When in the tram they were carried with clanging and jangling through endless rows of houses great and small, along main thoroughfares on either side of which crowded side-streets extended like fish-bones, over less crowded districts where the cottages were generally detached or semi-detached and where pleasant homely houses were thickly sprinkled, oven here he wondered how near those who lived in happier state were to the life of the slum, wondered what struggling and pinching and scraping was going on behind the half-drawn blinds that made homes look so cosy.
What started him on this idea particularly was that, in one train, a grey-bearded propertied-looking man who sat beside him was grumbling to a spruce little man opposite about the increasing number of empty houses. Wages are going down and people are living two families in a house where they used to live one in a house, or living in smaller houses. Wages are just as high. There's been too much building. You building society men have overdone the thing. My society and every other building society is finding it out.
When men can't get as regular work it's the same thing to them as if wages were coming down. The number of surrenders we have now is something appalling. Working men have built expecting to be able to pay from 6s.
As many as can are renting rooms, letting part of their house and so struggling along. As many more are giving up and renting these rooms or smaller houses. And apparently well-to-do people are often in as bad a fix. It's against my interest to have things this way, but it's so, and there's no getting over it. If it keeps on, pretty well every workingman's house about Sydney will be a rented house soon.
The building societies can't stop that unless men have regular work and fair wages. With cheap living and plenty of work the workingman would have money and business would be brisk all round. So even out here, Ned thought, looking at the rows of cottages with little gardens in front which they were passing, the squeeze was coming. Then, watching the passengers, he thought how worried they all seemed, how rarely a pleasant face was to be met with in the dress of the people. And then, suddenly a shining, swaying, coachman-driven brougham whirled by.
Ned, with his keen bushman's eyes, saw in it a stout heavy-jawed dame, large of arm and huge of bust, decked out in all the fashion, and insolent of face as one replete with that which others craved.
And by her side, reclining at ease, was a later edition of the same volume, a girl of 17 or so, already fleshed and heavy-jawed, in her mimic pride looking for all the world like a well-fed human animal, careless and soulless. Opposite Nellie a thin-faced woman, of whose front teeth had gone, patiently dandled a peevish baby, while by her side another child clutched her dingy dust-cloak.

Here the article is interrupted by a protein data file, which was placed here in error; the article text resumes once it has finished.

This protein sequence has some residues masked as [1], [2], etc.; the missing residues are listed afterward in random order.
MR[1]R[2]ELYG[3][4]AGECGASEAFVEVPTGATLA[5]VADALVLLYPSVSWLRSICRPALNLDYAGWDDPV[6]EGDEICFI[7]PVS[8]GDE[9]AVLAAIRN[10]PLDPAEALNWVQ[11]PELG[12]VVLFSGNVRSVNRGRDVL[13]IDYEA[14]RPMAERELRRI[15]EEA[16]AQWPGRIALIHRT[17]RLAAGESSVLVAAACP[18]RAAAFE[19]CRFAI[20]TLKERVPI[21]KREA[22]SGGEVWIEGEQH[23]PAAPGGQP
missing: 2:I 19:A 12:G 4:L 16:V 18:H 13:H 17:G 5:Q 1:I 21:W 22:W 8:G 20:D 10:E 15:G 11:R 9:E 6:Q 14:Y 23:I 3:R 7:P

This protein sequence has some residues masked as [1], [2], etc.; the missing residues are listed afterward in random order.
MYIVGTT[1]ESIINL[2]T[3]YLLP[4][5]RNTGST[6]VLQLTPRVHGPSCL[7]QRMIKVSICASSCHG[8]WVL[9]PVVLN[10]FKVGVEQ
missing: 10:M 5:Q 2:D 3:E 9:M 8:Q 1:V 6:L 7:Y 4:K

This woman's nose was peaked and her chin receded. In her bonnet some gaudy imitation flowers nodded a vigorous accompaniment. She did not seem ever to have had pleasure or to have been young, and yet in the child by her side her patient joyless sordid life had produced its kind. They had some tea and buttered scones in a cheaper cafe, where Nellie tried to "organise" another waitress.
They lingered over the meal, both moody. They hardly spoke till Ned asked Nellie:. The thing is there are so many girls that mistresses can afford to be particular. They want a girl with all the virtues to be a sort of house-slave, and they're always grumbling because they can't get it. So they're always changing, and the girls are always changing, and that makes the girls appear independent.
Any hole or corner is considered good, enough for a servant girl to sleep in, and any scraps are often considered good enough for a servant girl to eat. You look as though you don't believe it, Ned. I'm talking about what I know. The average domestic servant is treated like a trained dog. I worked from about six in the morning till after ten at night. Then four of us girls slept in two beds in a kind of box under the verandah stairs in the back yard.
We had to leave the window open to get air, and in the middle of the first night a light woke me up and a man was staring through the window at us with a match in his hand. I wanted the twelve shillings so I stood it for a week and, then got another place. A respectable place, you know. Kept up appearances and locked up the butter. The woman said to me, when I'd brought my box, 'I'm going to call you Mary, I always call my girls Mary. I was afraid to eat as much as I wanted because she looked at me so.
I couldn't rest a minute but she was hunting me up to see what I was doing. I hadn't anybody to talk with or eat with and my one night out I had to be in by ten. I was so miserable that I went back to slop-work. That's what Mrs. Somerville is doing. I don't mean all places are like mine were, but there's no liberty. A working girl's liberty is scanty enough, goodness knows"--she spoke scornfully--"but at least she mixes with her own kind and is on an equality with most she meets.